How do you go about such a huge task and epic calling? Having personally experienced the negative onslaught of the European Classical tradition, the misrepresentation of African culture within the then growing label or term, ‘World Music’ and, the deafening silence of terminology and definition for the serious aspects of African music and culture that lay within African Diasporic culture outside the zone of ‘entertainment’, the need for the formation of a completely new concept drawing on the richness of our legacy holistically, grew. African Classical Music was born out of this need, circumstance, realisation and understanding.For me it was an idiom which, for the first time, spoke of the richness of our legacy in its entirety, from the dawn and cradle of civilisation in antiquity, through the kingdoms and empirical states of medieval Africa, to the post colonial and trans-Atlantic cultural reality we have inherited today. The concept of ‘African Classical Music’ was about owning and defining the African connection without apology and without fear.

There is an urgent need in this time more than ever before for the re-Africanisation of our cultural legacy. This does not come from a separatist imperative but the recognition that our cultural survival depends on it. We cannot offer anything to the collective cultural pool of humanity if we no longer have anything unique to offer. Culture and art is a reflection of a people’s sub-conscious and spiritual well-being and it is this that we have had in abundance through millennia. It is also this dimension that has insured our continued survival against all odds. The process of de-colonisation of the mind and the re-constitution of the African, whether they be from the continent or its huge Diaspora, is a continual process where re-evaluation is repeatedly necessary.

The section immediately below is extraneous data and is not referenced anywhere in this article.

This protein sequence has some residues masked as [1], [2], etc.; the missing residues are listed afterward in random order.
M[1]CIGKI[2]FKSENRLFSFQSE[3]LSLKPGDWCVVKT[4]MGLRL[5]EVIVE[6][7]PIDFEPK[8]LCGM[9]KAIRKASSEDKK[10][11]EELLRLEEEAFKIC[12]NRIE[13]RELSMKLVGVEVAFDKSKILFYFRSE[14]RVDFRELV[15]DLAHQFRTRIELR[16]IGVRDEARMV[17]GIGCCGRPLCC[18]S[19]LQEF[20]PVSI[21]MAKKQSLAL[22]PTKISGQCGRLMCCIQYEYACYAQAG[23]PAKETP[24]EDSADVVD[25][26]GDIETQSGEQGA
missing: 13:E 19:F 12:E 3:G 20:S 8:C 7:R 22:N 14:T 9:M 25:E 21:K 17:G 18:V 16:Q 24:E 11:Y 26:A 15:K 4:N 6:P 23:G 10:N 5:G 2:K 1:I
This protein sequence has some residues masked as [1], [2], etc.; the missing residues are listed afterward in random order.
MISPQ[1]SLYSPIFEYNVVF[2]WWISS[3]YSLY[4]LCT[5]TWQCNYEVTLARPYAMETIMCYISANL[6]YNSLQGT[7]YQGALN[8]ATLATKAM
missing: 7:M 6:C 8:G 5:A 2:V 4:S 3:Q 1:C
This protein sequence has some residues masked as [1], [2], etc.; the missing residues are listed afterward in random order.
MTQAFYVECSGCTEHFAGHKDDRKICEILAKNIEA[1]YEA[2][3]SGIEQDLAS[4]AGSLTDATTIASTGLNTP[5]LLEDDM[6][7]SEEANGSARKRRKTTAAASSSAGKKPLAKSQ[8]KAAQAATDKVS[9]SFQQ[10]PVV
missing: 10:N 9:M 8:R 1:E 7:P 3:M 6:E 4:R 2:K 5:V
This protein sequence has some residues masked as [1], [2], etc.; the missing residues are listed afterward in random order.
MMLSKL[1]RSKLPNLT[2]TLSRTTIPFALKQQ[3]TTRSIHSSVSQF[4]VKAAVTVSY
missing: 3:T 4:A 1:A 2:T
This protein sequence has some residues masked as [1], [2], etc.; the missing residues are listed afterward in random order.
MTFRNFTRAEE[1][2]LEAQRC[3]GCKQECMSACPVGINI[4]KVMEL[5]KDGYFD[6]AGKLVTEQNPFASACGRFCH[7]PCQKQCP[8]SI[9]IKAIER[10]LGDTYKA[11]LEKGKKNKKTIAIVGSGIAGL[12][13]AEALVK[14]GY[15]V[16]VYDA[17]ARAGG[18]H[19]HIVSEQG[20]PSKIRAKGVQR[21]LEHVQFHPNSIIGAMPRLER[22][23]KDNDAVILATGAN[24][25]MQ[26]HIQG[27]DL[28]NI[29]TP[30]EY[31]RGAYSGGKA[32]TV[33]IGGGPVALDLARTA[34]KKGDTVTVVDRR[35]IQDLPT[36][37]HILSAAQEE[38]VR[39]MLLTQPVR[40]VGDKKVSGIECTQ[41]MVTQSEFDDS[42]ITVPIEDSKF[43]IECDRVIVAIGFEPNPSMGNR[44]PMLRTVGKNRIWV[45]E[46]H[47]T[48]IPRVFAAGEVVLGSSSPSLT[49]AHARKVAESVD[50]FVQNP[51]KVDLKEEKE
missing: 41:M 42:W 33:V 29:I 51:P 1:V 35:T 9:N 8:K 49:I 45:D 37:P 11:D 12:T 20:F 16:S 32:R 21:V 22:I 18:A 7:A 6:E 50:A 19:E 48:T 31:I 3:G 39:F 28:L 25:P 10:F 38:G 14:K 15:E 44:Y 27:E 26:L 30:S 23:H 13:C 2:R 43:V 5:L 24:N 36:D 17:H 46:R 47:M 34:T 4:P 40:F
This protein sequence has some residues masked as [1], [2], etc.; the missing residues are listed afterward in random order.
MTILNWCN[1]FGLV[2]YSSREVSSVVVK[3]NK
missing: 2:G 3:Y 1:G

In 1994 fellow composer, Paul Gladstone Reid, and myself began to formulate ideas we had previously had into a school of thought out of which we would develop a new body of work. Recognising and acknowledging that African people globally were at a crossroads, we understood that there had to be a complete re-assessment and re-evaluation of our cultural legacy, which meant returning to the root and foundation stone. ‘Traditional Africa’ could not solely be relied on but drawn from, for ‘reliance’ without ‘understanding’ had already contributed to our previous ‘falling’. By going back to the beginnings we had to ask ourselves questions such as, ‘Where was the African Voice in Antiquity?’ This lead us into a whole new arena of thought which eventually solidified itself as the theories and principles of the ‘Hermetic Renaissance’.